Additive solution Add to Cart, so yeah, I mean, it didn’t occur to me until I was literally on to the like ready to check out that I was falling prey to additive solution bias and I just needed to throw that shit away. It’s not gonna happen.


SuChin Pak  11:09

I mean, it can happen but that’s not gonna happen in my life. I’m going to go to The Container Store and buy all the containers. I I’m in this thing where like, we’re trying to figure out how to afford to build an […] like an office right for me, because I don’t have one love mainly because I need a closet. Like I don’t have a closet in here.


Kulap Vilaysack  11:46

You know, to be fair, you don’t have you’re really to be honest. You don’t really have your own space. And the closet is one piece.


SuChin Pak  11:53

Yeah, exactly. I don’t have a room. Anyway, today we were just like, looking at the numbers scratching our heads. And I had this fleeting thought which we’ll never I’ll never say to my husband and we’ll just fly right out which is I we could save a lot of money if I actually edited my closet down and we could get this closet smaller. There’s no I will die on that hill. I’d rather not have it Ku, forget it. Don’t build it, forget it, I’m not taking one thing out.


Amanda Montell  12:27

I know I am completely with you. I want to move like my home that I love so much and have lived in for five years and like everyone’s like your house is so beautiful. I’m like I know it’s my home. I love it so much. I am desperate to move like yesterday because I need a bigger closet. I’m just like, I will give all of this up for a bigger closet.


SuChin Pak  12:49

And that’s why we’re here, in each other’s carts.


Kulap Vilaysack  12:52

Well, meanwhile, I love got a great closet. And I have no problem giving things away. Editing things when stuff comes in. I take things out and stuff comes in. And I take things out and they feel that and then great. I need that balance.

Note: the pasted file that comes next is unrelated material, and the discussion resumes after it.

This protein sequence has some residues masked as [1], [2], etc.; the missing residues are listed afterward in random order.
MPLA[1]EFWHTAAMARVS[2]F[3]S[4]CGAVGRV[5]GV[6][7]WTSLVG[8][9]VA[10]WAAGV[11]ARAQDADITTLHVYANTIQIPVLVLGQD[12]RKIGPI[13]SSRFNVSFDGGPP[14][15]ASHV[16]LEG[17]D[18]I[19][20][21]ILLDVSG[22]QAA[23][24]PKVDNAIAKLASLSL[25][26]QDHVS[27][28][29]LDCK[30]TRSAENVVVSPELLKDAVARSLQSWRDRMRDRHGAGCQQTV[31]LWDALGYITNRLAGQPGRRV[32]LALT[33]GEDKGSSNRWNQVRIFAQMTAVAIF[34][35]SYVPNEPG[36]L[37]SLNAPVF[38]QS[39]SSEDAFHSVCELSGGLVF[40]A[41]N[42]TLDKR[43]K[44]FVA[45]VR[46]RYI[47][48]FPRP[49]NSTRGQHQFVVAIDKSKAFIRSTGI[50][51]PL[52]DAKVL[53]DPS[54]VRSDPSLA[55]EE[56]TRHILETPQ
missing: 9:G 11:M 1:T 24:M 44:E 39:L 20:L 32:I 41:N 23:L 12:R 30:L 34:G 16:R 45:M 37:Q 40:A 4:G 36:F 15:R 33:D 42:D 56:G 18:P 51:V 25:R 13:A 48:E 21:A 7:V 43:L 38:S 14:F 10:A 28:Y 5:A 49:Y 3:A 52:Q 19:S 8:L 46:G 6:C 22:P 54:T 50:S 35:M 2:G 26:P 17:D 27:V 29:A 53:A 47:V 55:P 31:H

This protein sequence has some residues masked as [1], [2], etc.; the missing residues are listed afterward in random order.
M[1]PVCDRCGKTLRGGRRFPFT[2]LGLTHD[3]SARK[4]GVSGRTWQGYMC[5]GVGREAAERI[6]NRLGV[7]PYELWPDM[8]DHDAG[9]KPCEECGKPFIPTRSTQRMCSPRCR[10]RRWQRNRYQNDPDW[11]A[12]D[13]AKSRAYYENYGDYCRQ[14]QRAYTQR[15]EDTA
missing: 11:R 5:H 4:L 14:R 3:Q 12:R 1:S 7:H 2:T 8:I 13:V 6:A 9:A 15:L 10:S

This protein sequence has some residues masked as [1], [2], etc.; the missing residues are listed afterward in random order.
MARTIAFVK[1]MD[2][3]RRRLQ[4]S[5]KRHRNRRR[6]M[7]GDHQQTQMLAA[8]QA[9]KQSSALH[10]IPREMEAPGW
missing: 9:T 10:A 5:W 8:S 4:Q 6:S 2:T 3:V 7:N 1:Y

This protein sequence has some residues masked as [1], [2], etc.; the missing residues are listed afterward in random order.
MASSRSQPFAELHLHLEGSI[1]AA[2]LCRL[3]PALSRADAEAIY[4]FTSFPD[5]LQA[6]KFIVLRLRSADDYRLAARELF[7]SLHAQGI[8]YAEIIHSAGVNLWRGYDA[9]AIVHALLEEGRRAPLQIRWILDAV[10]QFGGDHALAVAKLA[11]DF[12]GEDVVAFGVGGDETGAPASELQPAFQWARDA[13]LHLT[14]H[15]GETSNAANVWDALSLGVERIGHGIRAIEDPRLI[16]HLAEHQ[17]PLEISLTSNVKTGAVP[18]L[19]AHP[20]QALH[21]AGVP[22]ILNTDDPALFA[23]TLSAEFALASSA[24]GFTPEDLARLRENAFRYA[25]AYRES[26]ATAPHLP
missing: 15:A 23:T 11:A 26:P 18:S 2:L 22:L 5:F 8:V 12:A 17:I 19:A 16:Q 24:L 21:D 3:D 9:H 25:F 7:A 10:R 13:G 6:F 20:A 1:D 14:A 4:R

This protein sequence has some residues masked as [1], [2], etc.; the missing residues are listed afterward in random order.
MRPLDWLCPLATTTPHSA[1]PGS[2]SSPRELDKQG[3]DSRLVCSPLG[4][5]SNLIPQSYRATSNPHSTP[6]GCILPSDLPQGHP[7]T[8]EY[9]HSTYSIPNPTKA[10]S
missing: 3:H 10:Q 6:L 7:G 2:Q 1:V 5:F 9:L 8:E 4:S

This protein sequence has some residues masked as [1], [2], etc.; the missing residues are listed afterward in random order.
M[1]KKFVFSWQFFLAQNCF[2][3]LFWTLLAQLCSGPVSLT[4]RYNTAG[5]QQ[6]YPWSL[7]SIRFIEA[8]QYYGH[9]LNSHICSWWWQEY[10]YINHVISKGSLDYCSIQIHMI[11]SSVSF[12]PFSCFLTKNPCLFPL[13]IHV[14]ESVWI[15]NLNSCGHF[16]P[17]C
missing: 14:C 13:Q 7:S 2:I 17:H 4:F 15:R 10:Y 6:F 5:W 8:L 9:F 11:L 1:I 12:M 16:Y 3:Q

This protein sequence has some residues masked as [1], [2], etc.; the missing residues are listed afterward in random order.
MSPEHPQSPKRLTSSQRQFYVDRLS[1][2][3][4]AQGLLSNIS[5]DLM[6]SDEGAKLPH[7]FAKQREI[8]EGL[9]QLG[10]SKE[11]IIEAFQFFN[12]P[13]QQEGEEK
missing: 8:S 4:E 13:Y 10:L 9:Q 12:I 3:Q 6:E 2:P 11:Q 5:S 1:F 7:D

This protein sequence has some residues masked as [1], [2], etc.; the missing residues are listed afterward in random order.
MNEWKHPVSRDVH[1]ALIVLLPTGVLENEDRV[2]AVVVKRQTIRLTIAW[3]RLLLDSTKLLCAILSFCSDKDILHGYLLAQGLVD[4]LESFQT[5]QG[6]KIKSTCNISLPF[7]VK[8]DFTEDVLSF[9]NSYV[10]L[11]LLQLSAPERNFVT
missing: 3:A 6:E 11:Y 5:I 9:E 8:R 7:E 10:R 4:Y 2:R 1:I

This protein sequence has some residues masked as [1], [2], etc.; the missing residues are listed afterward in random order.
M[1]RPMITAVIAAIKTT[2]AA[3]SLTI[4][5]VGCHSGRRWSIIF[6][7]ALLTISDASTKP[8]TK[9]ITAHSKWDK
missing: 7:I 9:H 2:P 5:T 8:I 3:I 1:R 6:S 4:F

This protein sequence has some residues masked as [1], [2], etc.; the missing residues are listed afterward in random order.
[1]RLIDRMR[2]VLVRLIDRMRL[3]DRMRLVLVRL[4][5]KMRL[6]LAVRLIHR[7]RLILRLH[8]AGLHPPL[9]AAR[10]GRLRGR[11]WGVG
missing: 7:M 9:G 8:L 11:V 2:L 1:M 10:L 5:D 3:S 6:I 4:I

Amanda Montell  13:11

Shit, that’s true.


Kulap Vilaysack  13:12

Am I having a superior tone? I own that too.


Amanda Montell  13:18

And we don’t care. Maybe you have a blank space. Maybe maybe you would like say is it.


SuChin Pak  13:25

It’s giving major blank space.


Kulap Vilaysack  13:28

Well, Amanda, how do you generally add to cart?


Amanda Montell  13:33

Okay, I am an anxious shopper for sure because I’m like concerned about well, I’m not saying this in like a super environmentalist type way but like, I guess I absorbed enough. I guess I’ve absorbed enough about this low heat death of the planet that I’m like, I was like this I cancelled my Amazon Prime, because I’m like, what?


Kulap Vilaysack  13:59

This is an auntie […] this is I don’t think we’ve ever learned a guest without a Prime account, there have been people who have said I’m trying to pull back there have been people who said you know if I have to all do it, but nobody has come. Nobody has had been fucking brave. To say what to do what you’ve done.


SuChin Pak  14:19

You’re out there. I don’t, Amanda, what is it like out there?


Kulap Vilaysack  14:23

You are the Joan of Arc.


Amanda Montell  14:30

Look, this is what happened. I cancelled it and then I got it back and then I cancelled it again. And I cancelled it again. Because on sounds like a cold. I interviewed an ex Amazon employee, okay, who really like, you know, show me behind the curtain of that place, which is like such a Broly nightmare hellscape of a work environment as you can imagine, at Amazon. Apparently there are bros who wear something called a Utilikilts it’s literally like a tool belt but a skirt and so the culture there is like Utilikilts energy it’s like I am so such a premier like.


SuChin Pak  15:14

Cancel, cancel prime.


Amanda Montell  15:16